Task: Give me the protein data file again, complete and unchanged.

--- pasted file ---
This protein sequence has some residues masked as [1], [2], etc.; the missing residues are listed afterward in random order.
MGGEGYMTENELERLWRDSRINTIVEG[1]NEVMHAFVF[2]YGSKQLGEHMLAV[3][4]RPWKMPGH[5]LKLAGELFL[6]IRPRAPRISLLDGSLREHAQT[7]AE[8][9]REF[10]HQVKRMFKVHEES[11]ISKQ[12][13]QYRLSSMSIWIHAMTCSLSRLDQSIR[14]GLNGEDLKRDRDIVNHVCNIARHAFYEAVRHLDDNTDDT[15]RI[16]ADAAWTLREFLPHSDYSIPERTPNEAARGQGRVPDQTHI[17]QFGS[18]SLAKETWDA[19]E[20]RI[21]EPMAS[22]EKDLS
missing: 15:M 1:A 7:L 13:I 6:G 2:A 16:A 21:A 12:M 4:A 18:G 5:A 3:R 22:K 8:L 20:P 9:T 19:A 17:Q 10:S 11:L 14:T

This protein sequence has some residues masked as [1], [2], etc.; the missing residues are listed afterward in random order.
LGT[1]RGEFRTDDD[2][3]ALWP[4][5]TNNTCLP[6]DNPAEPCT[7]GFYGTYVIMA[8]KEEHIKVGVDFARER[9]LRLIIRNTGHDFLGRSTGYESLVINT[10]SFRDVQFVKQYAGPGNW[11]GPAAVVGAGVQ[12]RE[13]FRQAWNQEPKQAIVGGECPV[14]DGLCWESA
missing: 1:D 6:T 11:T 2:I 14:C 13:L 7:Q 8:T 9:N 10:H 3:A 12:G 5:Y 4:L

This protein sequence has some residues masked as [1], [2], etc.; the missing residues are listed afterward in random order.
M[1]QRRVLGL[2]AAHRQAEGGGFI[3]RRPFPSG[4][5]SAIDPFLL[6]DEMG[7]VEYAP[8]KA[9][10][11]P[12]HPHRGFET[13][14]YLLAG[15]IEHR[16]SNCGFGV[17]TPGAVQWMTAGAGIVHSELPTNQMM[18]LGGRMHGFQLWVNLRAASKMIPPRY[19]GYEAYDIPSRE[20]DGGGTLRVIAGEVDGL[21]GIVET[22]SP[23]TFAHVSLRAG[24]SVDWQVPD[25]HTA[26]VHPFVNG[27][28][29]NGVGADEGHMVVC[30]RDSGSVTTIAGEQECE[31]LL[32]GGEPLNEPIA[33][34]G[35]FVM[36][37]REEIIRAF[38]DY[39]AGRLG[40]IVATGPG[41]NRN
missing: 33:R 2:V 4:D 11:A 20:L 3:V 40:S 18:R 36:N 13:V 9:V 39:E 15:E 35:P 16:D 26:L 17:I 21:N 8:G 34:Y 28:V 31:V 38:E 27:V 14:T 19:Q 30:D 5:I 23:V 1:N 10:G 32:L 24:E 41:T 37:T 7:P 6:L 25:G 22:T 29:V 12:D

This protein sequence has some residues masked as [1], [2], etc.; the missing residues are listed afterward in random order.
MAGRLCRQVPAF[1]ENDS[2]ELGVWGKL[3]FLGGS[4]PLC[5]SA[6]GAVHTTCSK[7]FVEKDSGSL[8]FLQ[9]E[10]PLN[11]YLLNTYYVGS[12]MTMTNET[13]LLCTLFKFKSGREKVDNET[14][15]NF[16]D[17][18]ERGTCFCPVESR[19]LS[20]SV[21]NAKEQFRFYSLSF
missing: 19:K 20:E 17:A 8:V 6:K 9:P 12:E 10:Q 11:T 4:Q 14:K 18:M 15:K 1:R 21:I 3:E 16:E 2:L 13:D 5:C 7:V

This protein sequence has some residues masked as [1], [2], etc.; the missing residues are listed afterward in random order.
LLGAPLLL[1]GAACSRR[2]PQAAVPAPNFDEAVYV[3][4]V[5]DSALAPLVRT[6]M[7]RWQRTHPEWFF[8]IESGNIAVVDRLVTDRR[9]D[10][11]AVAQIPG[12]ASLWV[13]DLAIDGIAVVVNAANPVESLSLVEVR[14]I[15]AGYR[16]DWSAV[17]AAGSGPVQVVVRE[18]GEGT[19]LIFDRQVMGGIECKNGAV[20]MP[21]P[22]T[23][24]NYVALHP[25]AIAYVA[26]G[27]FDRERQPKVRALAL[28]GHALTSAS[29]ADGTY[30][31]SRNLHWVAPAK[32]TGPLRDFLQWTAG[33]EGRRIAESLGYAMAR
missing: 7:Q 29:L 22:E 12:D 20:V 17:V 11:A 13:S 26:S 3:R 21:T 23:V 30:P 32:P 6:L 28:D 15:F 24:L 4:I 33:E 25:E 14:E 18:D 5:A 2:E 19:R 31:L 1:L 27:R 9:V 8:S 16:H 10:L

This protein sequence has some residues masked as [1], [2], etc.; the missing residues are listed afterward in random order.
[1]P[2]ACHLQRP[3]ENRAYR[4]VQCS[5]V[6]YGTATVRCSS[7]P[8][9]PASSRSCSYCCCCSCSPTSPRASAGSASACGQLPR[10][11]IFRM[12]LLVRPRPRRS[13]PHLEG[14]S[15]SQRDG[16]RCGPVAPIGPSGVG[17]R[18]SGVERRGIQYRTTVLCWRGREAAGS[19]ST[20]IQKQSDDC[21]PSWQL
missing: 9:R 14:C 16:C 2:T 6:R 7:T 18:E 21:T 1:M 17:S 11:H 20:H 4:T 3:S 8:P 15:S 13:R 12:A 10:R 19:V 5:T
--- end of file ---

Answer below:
This protein sequence has some residues masked as [1], [2], etc.; the missing residues are listed afterward in random order.
MGGEGYMTENELERLWRDSRINTIVEG[1]NEVMHAFVF[2]YGSKQLGEHMLAV[3][4]RPWKMPGH[5]LKLAGELFL[6]IRPRAPRISLLDGSLREHAQT[7]AE[8][9]REF[10]HQVKRMFKVHEES[11]ISKQ[12][13]QYRLSSMSIWIHAMTCSLSRLDQSIR[14]GLNGEDLKRDRDIVNHVCNIARHAFYEAVRHLDDNTDDT[15]RI[16]ADAAWTLREFLPHSDYSIPERTPNEAARGQGRVPDQTHI[17]QFGS[18]SLAKETWDA[19]E[20]RI[21]EPMAS[22]EKDLS
missing: 15:M 1:A 7:L 13:I 6:G 2:A 16:A 21:A 12:M 4:A 18:G 5:A 3:R 22:K 8:L 20:P 9:T 19:A 17:Q 10:S 11:L 14:T

This protein sequence has some residues masked as [1], [2], etc.; the missing residues are listed afterward in random order.
LGT[1]RGEFRTDDD[2][3]ALWP[4][5]TNNTCLP[6]DNPAEPCT[7]GFYGTYVIMA[8]KEEHIKVGVDFARER[9]LRLIIRNTGHDFLGRSTGYESLVINT[10]SFRDVQFVKQYAGPGNW[11]GPAAVVGAGVQ[12]RE[13]FRQAWNQEPKQAIVGGECPV[14]DGLCWESA
missing: 1:D 6:T 11:T 2:I 14:C 13:L 7:Q 8:T 9:N 10:H 3:A 12:G 5:Y 4:L

This protein sequence has some residues masked as [1], [2], etc.; the missing residues are listed afterward in random order.
M[1]QRRVLGL[2]AAHRQAEGGGFI[3]RRPFPSG[4][5]SAIDPFLL[6]DEMG[7]VEYAP[8]KA[9][10][11]P[12]HPHRGFET[13][14]YLLAG[15]IEHR[16]SNCGFGV[17]TPGAVQWMTAGAGIVHSELPTNQMM[18]LGGRMHGFQLWVNLRAASKMIPPRY[19]GYEAYDIPSRE[20]DGGGTLRVIAGEVDGL[21]GIVET[22]SP[23]TFAHVSLRAG[24]SVDWQVPD[25]HTA[26]VHPFVNG[27][28][29]NGVGADEGHMVVC[30]RDSGSVTTIAGEQECE[31]LL[32]GGEPLNEPIA[33][34]G[35]FVM[36][37]REEIIRAF[38]DY[39]AGRLG[40]IVATGPG[41]NRN
missing: 33:R 2:V 4:D 11:A 20:L 3:V 40:S 18:R 36:N 13:V 9:V 39:E 15:E 35:P 16:D 26:L 17:I 21:N 8:G 34:Y 28:V 31:V 38:E 27:V 14:T 19:Q 30:D 5:I 23:V 1:N 10:G 32:L 24:E 41:T 37:T 7:P 6:L 25:G 22:T 29:V 12:D

This protein sequence has some residues masked as [1], [2], etc.; the missing residues are listed afterward in random order.
MAGRLCRQVPAF[1]ENDS[2]ELGVWGKL[3]FLGGS[4]PLC[5]SA[6]GAVHTTCSK[7]FVEKDSGSL[8]FLQ[9]E[10]PLN[11]YLLNTYYVGS[12]MTMTNET[13]LLCTLFKFKSGREKVDNET[14][15]NF[16]D[17][18]ERGTCFCPVESR[19]LS[20]SV[21]NAKEQFRFYSLSF
missing: 19:K 20:E 17:A 8:V 6:K 9:P 12:E 10:Q 11:T 4:Q 14:K 18:M 15:K 1:R 21:I 3:E 16:E 2:L 13:D 5:C 7:V

This protein sequence has some residues masked as [1], [2], etc.; the missing residues are listed afterward in random order.
LLGAPLLL[1]GAACSRR[2]PQAAVPAPNFDEAVYV[3][4]V[5]DSALAPLVRT[6]M[7]RWQRTHPEWFF[8]IESGNIAVVDRLVTDRR[9]D[10][11]AVAQIPG[12]ASLWV[13]DLAIDGIAVVVNAANPVESLSLVEVR[14]I[15]AGYR[16]DWSAV[17]AAGSGPVQVVVRE[18]GEGT[19]LIFDRQVMGGIECKNGAV[20]MP[21]P[22]T[23][24]NYVALHP[25]AIAYVA[26]G[27]FDRERQPKVRALAL[28]GHALTSAS[29]ADGTY[30][31]SRNLHWVAPAK[32]TGPLRDFLQWTAG[33]EGRRIAESLGYAMAR
missing: 7:Q 29:L 22:E 12:D 20:V 17:V 11:A 13:S 26:S 3:R 21:T 23:V 30:P 32:P 6:L 28:D 15:F 24:L 4:I 33:E 25:E 14:E 18:D 5:A 2:E 19:R 31:L 1:L 27:R 9:V 8:S 16:H 10:L

This protein sequence has some residues masked as [1], [2], etc.; the missing residues are listed afterward in random order.
[1]P[2]ACHLQRP[3]ENRAYR[4]VQCS[5]V[6]YGTATVRCSS[7]P[8][9]PASSRSCSYCCCCSCSPTSPRASAGSASACGQLPR[10][11]IFRM[12]LLVRPRPRRS[13]PHLEG[14]S[15]SQRDG[16]RCGPVAPIGPSGVG[17]R[18]SGVERRGIQYRTTVLCWRGREAAGS[19]ST[20]IQKQSDDC[21]PSWQL
missing: 9:R 14:C 16:C 2:T 6:R 7:T 18:E 21:T 1:M 17:S 11:H 20:H 4:T 3:S 8:P 15:S 13:R 12:A 10:R 19:V 5:T